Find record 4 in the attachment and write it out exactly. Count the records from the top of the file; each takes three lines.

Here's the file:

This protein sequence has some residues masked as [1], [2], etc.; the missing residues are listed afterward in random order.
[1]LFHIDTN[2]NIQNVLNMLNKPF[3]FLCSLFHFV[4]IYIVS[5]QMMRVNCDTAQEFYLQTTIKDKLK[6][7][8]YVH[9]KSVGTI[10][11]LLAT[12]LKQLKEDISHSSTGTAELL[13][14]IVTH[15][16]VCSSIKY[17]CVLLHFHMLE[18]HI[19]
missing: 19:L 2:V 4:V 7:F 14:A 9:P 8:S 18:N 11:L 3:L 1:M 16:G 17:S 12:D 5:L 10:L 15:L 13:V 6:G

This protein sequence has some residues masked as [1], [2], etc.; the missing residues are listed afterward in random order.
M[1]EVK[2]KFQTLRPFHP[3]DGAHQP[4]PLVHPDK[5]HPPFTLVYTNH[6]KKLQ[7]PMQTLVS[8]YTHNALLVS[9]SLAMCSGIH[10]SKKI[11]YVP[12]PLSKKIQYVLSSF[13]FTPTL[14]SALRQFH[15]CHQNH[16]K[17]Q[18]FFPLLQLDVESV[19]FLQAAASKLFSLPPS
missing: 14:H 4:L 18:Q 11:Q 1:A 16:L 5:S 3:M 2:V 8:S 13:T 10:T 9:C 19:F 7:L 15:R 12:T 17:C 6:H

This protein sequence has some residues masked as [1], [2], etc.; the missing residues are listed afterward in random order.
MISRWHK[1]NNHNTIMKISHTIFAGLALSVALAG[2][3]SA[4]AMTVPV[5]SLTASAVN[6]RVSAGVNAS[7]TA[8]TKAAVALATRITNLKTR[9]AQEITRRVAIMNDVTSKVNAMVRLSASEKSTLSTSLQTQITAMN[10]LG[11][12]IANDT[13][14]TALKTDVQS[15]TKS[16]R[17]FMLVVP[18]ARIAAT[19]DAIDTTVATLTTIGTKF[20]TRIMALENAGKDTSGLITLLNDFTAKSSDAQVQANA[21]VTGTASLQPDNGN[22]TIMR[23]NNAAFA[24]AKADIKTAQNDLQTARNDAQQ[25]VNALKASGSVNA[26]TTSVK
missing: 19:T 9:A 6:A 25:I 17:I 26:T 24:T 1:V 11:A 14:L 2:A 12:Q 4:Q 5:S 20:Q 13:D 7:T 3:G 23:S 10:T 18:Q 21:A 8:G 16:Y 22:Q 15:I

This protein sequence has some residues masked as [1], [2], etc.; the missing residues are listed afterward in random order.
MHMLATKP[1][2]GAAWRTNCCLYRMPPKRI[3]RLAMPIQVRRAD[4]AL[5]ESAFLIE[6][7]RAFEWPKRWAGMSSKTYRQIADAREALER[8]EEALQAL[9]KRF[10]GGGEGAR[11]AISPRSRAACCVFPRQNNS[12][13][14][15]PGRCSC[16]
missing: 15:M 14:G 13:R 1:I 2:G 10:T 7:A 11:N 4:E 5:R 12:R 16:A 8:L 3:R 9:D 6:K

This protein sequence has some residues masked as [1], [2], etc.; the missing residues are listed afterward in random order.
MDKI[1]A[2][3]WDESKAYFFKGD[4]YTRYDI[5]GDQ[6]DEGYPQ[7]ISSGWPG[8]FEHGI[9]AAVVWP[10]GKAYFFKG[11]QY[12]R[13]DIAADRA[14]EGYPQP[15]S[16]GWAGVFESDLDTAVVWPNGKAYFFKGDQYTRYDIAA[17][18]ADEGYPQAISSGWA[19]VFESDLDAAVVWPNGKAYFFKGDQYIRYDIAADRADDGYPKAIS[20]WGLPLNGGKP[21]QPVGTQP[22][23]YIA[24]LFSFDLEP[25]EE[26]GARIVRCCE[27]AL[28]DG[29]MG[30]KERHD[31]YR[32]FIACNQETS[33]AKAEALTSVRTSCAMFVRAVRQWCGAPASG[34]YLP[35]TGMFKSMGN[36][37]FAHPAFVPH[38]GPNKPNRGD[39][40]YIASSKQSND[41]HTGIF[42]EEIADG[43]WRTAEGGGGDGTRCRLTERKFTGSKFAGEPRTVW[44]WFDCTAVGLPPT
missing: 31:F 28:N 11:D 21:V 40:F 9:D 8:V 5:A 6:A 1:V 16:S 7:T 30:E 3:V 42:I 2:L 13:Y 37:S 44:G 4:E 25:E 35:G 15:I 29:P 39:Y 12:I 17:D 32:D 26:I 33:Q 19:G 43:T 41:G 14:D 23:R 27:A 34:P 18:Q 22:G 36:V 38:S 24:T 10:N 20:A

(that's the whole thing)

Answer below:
This protein sequence has some residues masked as [1], [2], etc.; the missing residues are listed afterward in random order.
MHMLATKP[1][2]GAAWRTNCCLYRMPPKRI[3]RLAMPIQVRRAD[4]AL[5]ESAFLIE[6][7]RAFEWPKRWAGMSSKTYRQIADAREALER[8]EEALQAL[9]KRF[10]GGGEGAR[11]AISPRSRAACCVFPRQNNS[12][13][14][15]PGRCSC[16]
missing: 15:M 14:G 13:R 1:I 2:G 10:T 7:A 11:N 4:E 5:R 12:R 16:A 8:L 3:R 9:D 6:K